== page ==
The Senior Essay

The Senior Essay Handbook

Requirements and Guidelines for the Senior Essay

In the English Department, as in other departments, the Senior Essay consists of an extended research and writing project (critical, not creative) undertaken with the guidance of a faculty advisor. The Senior Essay is not a requirement for completing the English major, nor is it required for receiving distinction in the major. It does, however, offer a satisfying way to fulfill one semester of the senior requirement. Writing an essay provides an opportunity for those who are eager to pursue a special interest, who like to write long papers, and who work well independently. Be warned that it entails inexorable deadlines and exacting effort; it can be thrilling to write a senior essay, but only if you are committed to the project. Procrastination has repeatedly proved a grave mistake. Given an essay of this magnitude, you cannot leave reading, writing, and ruminating until the last minute. If you have any doubts, take a Senior Seminar.

In addition to the prospectus and final draft, you will be asked to hand in, at the end of four weeks, five to ten pages of writing or, if appropriate, an annotated bibliography so that you, your advisor, and the department will know how your work is proceeding relatively early in the term. By the end of the seventh week, an extended piece of writing should be submitted.  And by the end of the tenth week, a rough draft is due (to ensure the essay will be carefully thought through and receives feedback from your advisor before you revise).

You will be expected to consult frequently with your advisor throughout the semester, both about your research and about the substance of your developing argument; we recommend at least four meetings, with bi-weekly meetings as the norm. Typically, finished senior essays range from 30-40 pages. Some drafts are considerably longer (40-50 pages) and require cutting as well as revising; other drafts are shorter (25-30 pages) and require expansion as well as revision of the argument.

Specific requirements are as follows:

1. In the term before you intend to write your essay (see Important Dates), you must hand in to the DUS office a completed proposal form for ENGL 490 or 491 and a prospectus, which includes the following information:

(a) a description of your topic (approximately 2 pages)

(b) a bibliography of the reading and research, both primary and secondary, you intend to undertake (If part of your project will consist in looking for sources, you must still indicate subjects that you will pursue in your research.)

(c) a list of the introductory and advanced courses you have taken that have prepared you to do independent work on your topic

(d) a schedule of meetings with your advisor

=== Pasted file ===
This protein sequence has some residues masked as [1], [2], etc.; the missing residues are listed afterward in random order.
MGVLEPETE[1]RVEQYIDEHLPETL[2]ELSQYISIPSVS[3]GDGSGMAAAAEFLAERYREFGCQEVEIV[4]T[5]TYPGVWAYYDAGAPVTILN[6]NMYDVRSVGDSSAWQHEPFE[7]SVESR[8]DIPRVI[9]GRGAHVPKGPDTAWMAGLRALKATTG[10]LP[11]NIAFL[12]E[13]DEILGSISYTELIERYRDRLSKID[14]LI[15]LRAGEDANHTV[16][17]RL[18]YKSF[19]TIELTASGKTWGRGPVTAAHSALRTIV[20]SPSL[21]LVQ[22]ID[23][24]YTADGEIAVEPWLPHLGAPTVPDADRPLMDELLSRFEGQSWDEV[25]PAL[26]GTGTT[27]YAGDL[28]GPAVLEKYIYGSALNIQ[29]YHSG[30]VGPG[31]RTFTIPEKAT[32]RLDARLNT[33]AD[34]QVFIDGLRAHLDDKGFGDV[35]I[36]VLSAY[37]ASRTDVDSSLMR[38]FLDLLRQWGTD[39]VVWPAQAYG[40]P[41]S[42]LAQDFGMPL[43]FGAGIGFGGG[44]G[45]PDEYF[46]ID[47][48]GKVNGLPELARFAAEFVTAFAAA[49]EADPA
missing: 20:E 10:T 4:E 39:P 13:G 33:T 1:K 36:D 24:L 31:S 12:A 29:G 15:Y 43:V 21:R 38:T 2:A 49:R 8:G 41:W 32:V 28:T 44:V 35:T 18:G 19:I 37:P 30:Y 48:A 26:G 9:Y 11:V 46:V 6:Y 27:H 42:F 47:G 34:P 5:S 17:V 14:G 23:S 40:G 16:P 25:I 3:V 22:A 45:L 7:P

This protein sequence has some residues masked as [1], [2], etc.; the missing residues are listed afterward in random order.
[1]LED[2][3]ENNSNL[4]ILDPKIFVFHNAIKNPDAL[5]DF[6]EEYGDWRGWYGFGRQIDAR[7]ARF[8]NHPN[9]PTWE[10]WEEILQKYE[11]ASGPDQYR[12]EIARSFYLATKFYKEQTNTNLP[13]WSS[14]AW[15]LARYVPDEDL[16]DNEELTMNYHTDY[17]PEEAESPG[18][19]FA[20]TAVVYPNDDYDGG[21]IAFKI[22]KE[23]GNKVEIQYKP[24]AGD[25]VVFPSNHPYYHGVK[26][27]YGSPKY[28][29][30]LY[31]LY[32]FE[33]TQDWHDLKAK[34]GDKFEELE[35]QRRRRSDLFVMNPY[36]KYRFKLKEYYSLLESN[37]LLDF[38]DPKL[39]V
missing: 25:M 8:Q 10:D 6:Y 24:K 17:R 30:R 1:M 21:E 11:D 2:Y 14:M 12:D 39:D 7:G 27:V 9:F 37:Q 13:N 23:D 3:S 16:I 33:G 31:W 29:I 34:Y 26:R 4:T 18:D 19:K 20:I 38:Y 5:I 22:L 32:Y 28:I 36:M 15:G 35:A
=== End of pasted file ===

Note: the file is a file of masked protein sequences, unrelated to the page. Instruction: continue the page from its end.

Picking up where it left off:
(e) your advisor’s signature

If you intend to pursue a two-semester essay (not commonly done, but a possibility for substantial research projects), please conceptualize your project in two parts so that you can submit an essay for evaluation at the end of the fall semester.

Within two weeks after you submit your prospectus, you will receive an email from the senior essay committee, via the Registrar in the DUS’s office, granting approval or asking for clarification. Approval is not automatic, and the Senior Essay committee may stipulate revisions to the project as a condition of approval.

2. By the end of Week 4 of classes, you must hand in five to ten pages of writing, along with an annotated list of at least two secondary sources relevant to your essay; or, if the project requires a substantial amount of research, an annotated bibliography of the works you have consulted together with an outline of the reading you have still to do. You may decide, in consultation with your advisor, which of these options is the more appropriate for you. This work should be turned in to your advisor.

3. By the end of Week 7 of classes, you must hand in ten to twelve pages of writing (possibly inclusive of your earlier five pages) and, as part of that writing or separately, a brief discussion of your project’s engagement with one or more secondary sources.  This work should be turned in to your advisor.

4. By the end of Week 10, you must hand in a full or almost full draft to your advisor: consult your advisor for details.

Failure to submit the draft on time or the preliminary work described above may affect the final grade received for the essay.

5. The final essay is due by noon on Friday of the last week of classes in the fall term and spring (see Important Dates); it should include a bibliography of works consulted. Submit the essay to the DUS office electronically (pdf preferred) by emailing it to the departmental registrar.

Your essay will be read, graded, and commented upon both by your advisor and by a second reader chosen by the Senior Essay Committee. The two readers’ reports, will be available from the DUS office two to three weeks after you hand in the final draft. The department will keep a copy on file so that students in the future can see what kinds of projects have been undertaken.